Can Washington's offense match high-scoring Baylor?
Tandem of Keith Price and Chris Polk give Huskies high-octane additive against Bears in Alamo Bowl.
Seattle Times staff reporter
UW vs. Baylor, 6 p.m., ESPN
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SAN ANTONIO — As Keith Price's roommate, Washington running back Chris Polk saw firsthand how knee and ankle injuries affected the sophomore quarterback the last few months.
"There were games where he was real beat up," Polk said Tuesday. "I even had to carry him to the car and drive him to treatment and had to help him elevate his leg in our apartment."
But as the Huskies continue preparation here for Thursday's Alamo Bowl game against Baylor, Price is moving better than he has in months.
"He's out there running around again," Polk said, before lobbing a gentle jab at his friend and roommate. "He's trying to run with us down field even though he can't keep up. But he's feeling good."
Now the question is whether Polk and Price together can help carry the UW to victory.
Baylor, featuring the nation's No. 2 offense and Heisman Trophy winner Robert Griffin III at quarterback, is expected to move the ball against a forgiving Huskies defense.
That means the UW offense must try to keep up.
As Baylor first-year defensive coordinator Phil Bennett said: "Their best defense might be their offense."
Polk didn't argue.
"We feel like we have to score a lot of points and we've just got to keep RG III off the field," Polk said of Griffin. "We've just got to eat up the clock and be a real possession team and just continue to keep him off the field because he can't beat us if he's not on the field. ... one of our goals is to sustain drives."
Many teams tried that against Baylor, and a few were able to execute, including a Kansas team that finished 2-10 and fired coach Turner Gill. The Jayhawks rushed for 296 yards and led the Bears almost the entire way before falling 31-30 in overtime, holding the ball for more than 43 minutes.
And in Baylor's three losses this season (to Kansas State, Texas A&M and Oklahoma State), the Bears allowed 803 rushing yards.
Baylor finished 114th of 120 Football Bowl Subdivision (FBS) teams in total defense, allowing 477.5 yards per game, including 278.8 passing.
Bennett said Tuesday, though, that he thinks the numbers are a little misleading. He points to the fast-paced Baylor offense, which puts the defense back out on the field often, and the general nature of Big 12 offenses.
"Don't let the numbers fool you," he said.
Baylor's five-game winning streak to end the season shows that appearances can be deceiving, Bennett noted.
"And if you looked at us defensively from Game 1 (to now) we probably improved 70 percent," he said.
Indeed, Baylor's defense proved astonishingly opportunistic as the year ended, forcing 16 turnovers — 10 interceptions and six fumbles — in the final four games.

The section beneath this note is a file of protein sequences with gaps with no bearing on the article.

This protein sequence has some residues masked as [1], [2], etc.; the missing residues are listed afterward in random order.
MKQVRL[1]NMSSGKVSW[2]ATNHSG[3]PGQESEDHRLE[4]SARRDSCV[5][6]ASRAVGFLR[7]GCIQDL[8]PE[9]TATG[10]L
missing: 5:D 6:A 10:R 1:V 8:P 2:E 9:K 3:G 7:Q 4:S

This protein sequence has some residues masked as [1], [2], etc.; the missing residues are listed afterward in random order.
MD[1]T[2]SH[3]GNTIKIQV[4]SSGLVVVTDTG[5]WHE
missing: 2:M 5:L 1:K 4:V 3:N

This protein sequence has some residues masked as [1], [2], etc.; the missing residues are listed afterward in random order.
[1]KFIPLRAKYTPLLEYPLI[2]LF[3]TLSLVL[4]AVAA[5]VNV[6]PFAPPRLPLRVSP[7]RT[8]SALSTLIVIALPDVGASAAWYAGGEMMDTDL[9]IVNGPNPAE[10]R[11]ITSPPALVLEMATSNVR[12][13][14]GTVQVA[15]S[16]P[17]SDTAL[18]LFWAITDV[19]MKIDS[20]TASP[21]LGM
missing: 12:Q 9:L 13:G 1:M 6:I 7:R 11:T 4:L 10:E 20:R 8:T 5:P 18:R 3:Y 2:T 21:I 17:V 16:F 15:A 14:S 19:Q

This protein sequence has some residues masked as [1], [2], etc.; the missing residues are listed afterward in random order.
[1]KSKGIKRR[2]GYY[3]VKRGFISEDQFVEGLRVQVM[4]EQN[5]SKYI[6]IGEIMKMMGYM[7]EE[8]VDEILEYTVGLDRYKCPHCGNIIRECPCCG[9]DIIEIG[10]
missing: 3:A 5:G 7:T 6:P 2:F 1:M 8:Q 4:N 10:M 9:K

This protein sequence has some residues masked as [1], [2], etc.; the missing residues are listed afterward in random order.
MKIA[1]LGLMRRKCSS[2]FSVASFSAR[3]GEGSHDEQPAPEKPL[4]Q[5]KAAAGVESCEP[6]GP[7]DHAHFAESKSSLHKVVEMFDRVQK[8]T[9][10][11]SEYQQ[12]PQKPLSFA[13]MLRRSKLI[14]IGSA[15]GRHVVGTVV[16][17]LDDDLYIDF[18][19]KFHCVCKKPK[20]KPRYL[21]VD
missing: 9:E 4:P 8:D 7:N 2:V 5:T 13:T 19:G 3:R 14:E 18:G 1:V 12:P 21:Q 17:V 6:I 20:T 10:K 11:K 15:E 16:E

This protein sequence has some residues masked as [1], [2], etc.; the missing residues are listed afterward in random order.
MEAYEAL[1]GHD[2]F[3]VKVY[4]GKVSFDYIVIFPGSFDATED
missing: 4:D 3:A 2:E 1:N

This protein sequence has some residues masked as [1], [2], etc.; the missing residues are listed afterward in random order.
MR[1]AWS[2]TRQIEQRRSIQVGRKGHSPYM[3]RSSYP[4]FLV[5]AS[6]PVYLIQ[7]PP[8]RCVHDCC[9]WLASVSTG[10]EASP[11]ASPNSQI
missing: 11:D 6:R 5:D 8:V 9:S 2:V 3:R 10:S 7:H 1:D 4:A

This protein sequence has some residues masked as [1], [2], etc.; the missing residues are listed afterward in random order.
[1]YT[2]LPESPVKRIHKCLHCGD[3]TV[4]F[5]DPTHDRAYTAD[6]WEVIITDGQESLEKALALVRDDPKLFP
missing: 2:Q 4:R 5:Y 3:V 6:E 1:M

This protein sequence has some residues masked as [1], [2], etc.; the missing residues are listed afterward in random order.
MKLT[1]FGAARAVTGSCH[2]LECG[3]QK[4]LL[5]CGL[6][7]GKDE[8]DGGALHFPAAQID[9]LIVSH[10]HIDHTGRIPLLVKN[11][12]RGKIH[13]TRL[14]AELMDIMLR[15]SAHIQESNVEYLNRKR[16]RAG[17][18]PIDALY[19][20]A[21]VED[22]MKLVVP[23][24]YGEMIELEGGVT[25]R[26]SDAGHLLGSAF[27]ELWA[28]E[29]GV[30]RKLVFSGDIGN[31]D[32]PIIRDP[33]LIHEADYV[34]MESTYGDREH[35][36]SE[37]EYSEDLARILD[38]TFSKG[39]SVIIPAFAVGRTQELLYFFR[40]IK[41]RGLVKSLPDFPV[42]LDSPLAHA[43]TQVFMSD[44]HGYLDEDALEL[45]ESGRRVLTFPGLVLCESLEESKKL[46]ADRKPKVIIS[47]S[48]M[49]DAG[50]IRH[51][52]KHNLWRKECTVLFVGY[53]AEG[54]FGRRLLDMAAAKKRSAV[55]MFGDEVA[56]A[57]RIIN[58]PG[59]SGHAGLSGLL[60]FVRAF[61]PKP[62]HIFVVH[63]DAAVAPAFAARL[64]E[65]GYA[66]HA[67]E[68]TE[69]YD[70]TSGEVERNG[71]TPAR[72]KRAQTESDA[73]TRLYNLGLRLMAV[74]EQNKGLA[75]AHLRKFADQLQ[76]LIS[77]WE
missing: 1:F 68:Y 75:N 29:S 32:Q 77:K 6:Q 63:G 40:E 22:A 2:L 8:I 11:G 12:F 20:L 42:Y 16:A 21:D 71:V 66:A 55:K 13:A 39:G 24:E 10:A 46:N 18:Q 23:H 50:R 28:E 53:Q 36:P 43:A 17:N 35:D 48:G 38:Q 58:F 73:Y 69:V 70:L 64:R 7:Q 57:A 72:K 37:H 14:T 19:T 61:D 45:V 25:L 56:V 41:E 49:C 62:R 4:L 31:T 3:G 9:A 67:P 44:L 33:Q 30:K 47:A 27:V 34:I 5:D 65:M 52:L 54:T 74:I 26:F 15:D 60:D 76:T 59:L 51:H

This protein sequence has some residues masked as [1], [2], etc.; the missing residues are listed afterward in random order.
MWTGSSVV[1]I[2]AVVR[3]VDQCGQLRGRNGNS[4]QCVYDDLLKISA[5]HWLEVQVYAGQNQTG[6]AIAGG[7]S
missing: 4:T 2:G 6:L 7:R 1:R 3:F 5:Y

"They do a good job of keeping their eyes in the backfield on the quarterback," said UW offensive coordinator Doug Nussmeier. "And they do a good job of reading routes, breaking (on the ball). They've got great speed."
Price has noticed the same in his review of Baylor's film.
"I just have to do a good job of taking care of the ball and making the right reads," he said.
Price threw a few of his 11 interceptions at inopportune times, especially during the Huskies' stretch of four losses in five games.
Yet that also was when he was most affected by injuries. If Price had been healthy all season, Bennett said, "They would have won nine or 10 games. They know that and we know that."
Instead, UW is 7-5 entering the Alamo Bowl.
Bennett expects Washington will use Price a lot more on rollouts and bootlegs and other plays that take advantage of his mobility.
"That's what I'm anticipating, them moving him a little bit more than they did the last four games," Bennett said. "It was obvious they were a different team in the Oregon State game (when Price played just two series). They missed his playmaking ability."
Price and Nussmeier played it coy on how much better Price is physically.
"I think that obviously Keith is feeling really good," Nussmeier said.
Washington also might rely on Polk as much as possible, maybe even as much as the Huskies did in last year's Holiday Bowl win over Nebraska. The junior running back had career-high 34 carries for 174 yards.
"Everything that they do is set up with their run game," Bennett said.
Polk is more than happy to carry his Huskies against the Bears and their suddenly famous quarterback.
"This is a real big stage, not only that we are playing the Heisman Trophy winner but we also have a chance to shock the nation," Polk said. "No one expects us to do well. ... So it's a big opportunity for us, and we've got to go seize it."
Bob Condotta: 206-515-5699 or email@example.com. On Twitter @bcondotta.
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